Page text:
When I was chatting to (Auntie) Sarah on the phone about some Olympic tickets which she thought she might be able to get (but more on that later), she mentioned that (Uncle) Michael had just been brewing (not being used in a technical sense) some Elderflower champagne. This struck me as rather intruiging, and after he kindly sent me the recipe, I tried some brewing of my own.
A copy of his recipe:
[There is a separate affair altogether which is elderflower wine (using 2½-3 lb sugar plus yeast and fermenting in demijohn with airlock for several weeks) which can be quite strong; later on if all flowers are not plucked elderberry wine which can be very strong indeed.]
Collect 7 heads of elderflowers – cut or snap off the stalk before it divides up into multiple stalks and keep them whole in a loose bag or bucket. If they are small heads or not all flowering take more. Ideally they will be dry, fragrant and flowering, sans bugs. Pick and use – don’t squash them or leave them lying around all day.
Use 1 gallon of clean water. A clean plastic bucket is probably best for the job.
Take 1¼ lb normal white sugar or caster. Not brown but pale gold will be OK. Boil some of the water, say 2 pints, and dissolve the sugar. Add the cold water.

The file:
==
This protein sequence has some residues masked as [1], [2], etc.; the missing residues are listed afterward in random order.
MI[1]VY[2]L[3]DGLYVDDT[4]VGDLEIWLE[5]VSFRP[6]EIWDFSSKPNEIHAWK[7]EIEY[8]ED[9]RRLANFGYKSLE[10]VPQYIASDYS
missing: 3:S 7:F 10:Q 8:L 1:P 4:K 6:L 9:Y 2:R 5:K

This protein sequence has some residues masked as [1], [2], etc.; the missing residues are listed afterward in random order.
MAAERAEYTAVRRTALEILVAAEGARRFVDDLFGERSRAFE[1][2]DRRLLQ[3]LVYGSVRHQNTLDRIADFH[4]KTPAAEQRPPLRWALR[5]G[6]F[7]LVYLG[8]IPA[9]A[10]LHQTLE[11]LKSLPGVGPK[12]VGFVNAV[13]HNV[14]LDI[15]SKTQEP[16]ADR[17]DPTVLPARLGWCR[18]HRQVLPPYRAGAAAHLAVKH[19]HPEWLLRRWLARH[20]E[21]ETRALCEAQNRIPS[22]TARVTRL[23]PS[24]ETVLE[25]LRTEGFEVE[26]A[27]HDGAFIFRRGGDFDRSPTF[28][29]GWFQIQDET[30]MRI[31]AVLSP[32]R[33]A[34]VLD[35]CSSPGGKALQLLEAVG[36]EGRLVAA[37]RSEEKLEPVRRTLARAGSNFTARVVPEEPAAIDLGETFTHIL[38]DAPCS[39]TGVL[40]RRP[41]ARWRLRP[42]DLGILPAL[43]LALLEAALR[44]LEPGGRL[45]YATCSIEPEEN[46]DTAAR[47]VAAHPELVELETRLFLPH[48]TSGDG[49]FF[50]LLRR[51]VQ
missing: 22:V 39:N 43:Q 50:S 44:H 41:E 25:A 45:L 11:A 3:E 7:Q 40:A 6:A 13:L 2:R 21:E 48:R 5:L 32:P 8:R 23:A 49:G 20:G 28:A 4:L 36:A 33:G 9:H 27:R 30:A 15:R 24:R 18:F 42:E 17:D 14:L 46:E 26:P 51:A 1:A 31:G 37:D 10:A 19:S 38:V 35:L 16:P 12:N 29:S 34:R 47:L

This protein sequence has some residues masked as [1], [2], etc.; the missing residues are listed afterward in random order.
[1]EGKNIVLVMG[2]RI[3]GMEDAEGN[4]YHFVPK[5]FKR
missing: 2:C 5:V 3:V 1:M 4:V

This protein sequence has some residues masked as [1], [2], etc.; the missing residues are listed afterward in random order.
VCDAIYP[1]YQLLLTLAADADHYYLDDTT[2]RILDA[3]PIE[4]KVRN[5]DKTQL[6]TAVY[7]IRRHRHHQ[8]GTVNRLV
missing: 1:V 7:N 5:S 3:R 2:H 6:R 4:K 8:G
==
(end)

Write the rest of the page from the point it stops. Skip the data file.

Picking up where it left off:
Wait for the sugar and water solution to reach room temperature. DO NOT ADD THE OTHER INGREDIENTS UNTIL THE WATER IS COOL NM
Add to the liquid:
- The elderflowers
- 2 tbsp white wine vinegar
- 2 lemons sliced thinly
Cover with a clean cloth and leave in peace 24 hours
Use bottles that have had fizzy drinks in them. Bottles that have had still water in them may not be strong enough.
Strain the liquid through a cloth in a funnel into the bottles. Leave 2 inches gap at the top.
Screw lids on well.
Leave in a cool place for approximately two weeks. Longer in cool weather so maybe more like 3 weeks for you! London heatwave weather does it in 8-10 days.
Test by slightly unscrewing – it should be fizzy like champagne with lots of froth. If it is not fizzy screw up and wait a few days. If it is extremely fizzy (and/or you see bottles swelling up) release some pressure and drink it asap!
When it is ready drink it cool within a few weeks – it doesn’t last well although keeping it in the fridge may preserve it by stopping/slowing the fermentation.
I was doing the straining with a tea towel in th bath tub. Funnily enough the towel is printed with information about the making of Cider. Still, it also managed to be useful enough for champagne.
It's now sitting outside the back door, doing a poor job of carbonating.
Ah well, only a first attempt.